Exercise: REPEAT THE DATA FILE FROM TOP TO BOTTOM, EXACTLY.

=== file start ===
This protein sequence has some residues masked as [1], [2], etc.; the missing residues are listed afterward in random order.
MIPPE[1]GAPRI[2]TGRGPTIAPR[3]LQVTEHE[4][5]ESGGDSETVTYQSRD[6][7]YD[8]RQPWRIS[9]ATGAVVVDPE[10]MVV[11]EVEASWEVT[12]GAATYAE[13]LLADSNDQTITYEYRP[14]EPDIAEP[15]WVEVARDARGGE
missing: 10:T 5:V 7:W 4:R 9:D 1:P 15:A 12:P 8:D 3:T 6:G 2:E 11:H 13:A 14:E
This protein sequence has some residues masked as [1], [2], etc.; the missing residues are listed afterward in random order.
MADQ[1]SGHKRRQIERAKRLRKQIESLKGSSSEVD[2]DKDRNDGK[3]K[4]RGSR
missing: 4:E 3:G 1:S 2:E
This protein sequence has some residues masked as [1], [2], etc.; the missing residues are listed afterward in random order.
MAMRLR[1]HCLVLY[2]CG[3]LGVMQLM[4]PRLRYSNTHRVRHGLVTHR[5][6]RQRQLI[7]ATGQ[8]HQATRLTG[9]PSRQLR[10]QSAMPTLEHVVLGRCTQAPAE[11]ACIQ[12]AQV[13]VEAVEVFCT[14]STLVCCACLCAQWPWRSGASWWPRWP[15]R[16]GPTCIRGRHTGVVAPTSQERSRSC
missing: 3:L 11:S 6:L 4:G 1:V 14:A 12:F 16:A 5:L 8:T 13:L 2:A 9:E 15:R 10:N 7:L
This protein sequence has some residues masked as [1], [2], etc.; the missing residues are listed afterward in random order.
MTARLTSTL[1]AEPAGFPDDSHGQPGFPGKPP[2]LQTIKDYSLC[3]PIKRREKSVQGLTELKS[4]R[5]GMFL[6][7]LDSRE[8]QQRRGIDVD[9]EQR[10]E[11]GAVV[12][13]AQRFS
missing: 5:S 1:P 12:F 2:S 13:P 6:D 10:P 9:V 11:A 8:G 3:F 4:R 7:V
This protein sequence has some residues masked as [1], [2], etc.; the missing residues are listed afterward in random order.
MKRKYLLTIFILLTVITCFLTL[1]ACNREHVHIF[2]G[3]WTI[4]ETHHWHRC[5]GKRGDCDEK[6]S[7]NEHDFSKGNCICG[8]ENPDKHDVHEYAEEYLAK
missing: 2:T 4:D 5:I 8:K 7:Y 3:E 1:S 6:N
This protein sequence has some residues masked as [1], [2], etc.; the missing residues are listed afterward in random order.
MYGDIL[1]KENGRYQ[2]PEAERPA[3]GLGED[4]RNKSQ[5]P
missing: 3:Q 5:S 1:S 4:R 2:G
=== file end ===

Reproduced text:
This protein sequence has some residues masked as [1], [2], etc.; the missing residues are listed afterward in random order.
MIPPE[1]GAPRI[2]TGRGPTIAPR[3]LQVTEHE[4][5]ESGGDSETVTYQSRD[6][7]YD[8]RQPWRIS[9]ATGAVVVDPE[10]MVV[11]EVEASWEVT[12]GAATYAE[13]LLADSNDQTITYEYRP[14]EPDIAEP[15]WVEVARDARGGE
missing: 10:T 5:V 7:W 4:R 9:D 1:P 15:A 12:P 8:D 3:T 6:G 2:E 11:H 13:A 14:E
This protein sequence has some residues masked as [1], [2], etc.; the missing residues are listed afterward in random order.
MADQ[1]SGHKRRQIERAKRLRKQIESLKGSSSEVD[2]DKDRNDGK[3]K[4]RGSR
missing: 4:E 3:G 1:S 2:E
This protein sequence has some residues masked as [1], [2], etc.; the missing residues are listed afterward in random order.
MAMRLR[1]HCLVLY[2]CG[3]LGVMQLM[4]PRLRYSNTHRVRHGLVTHR[5][6]RQRQLI[7]ATGQ[8]HQATRLTG[9]PSRQLR[10]QSAMPTLEHVVLGRCTQAPAE[11]ACIQ[12]AQV[13]VEAVEVFCT[14]STLVCCACLCAQWPWRSGASWWPRWP[15]R[16]GPTCIRGRHTGVVAPTSQERSRSC
missing: 3:L 11:S 6:L 4:G 1:V 14:A 12:F 16:A 5:L 8:T 13:L 2:A 9:E 15:R 10:N 7:L
This protein sequence has some residues masked as [1], [2], etc.; the missing residues are listed afterward in random order.
MTARLTSTL[1]AEPAGFPDDSHGQPGFPGKPP[2]LQTIKDYSLC[3]PIKRREKSVQGLTELKS[4]R[5]GMFL[6][7]LDSRE[8]QQRRGIDVD[9]EQR[10]E[11]GAVV[12][13]AQRFS
missing: 5:S 1:P 12:F 2:S 13:P 6:D 10:P 9:V 11:A 8:G 3:F 4:R 7:V
This protein sequence has some residues masked as [1], [2], etc.; the missing residues are listed afterward in random order.
MKRKYLLTIFILLTVITCFLTL[1]ACNREHVHIF[2]G[3]WTI[4]ETHHWHRC[5]GKRGDCDEK[6]S[7]NEHDFSKGNCICG[8]ENPDKHDVHEYAEEYLAK
missing: 2:T 4:D 5:I 8:K 7:Y 3:E 1:S 6:N
This protein sequence has some residues masked as [1], [2], etc.; the missing residues are listed afterward in random order.
MYGDIL[1]KENGRYQ[2]PEAERPA[3]GLGED[4]RNKSQ[5]P
missing: 3:Q 5:S 1:S 4:R 2:G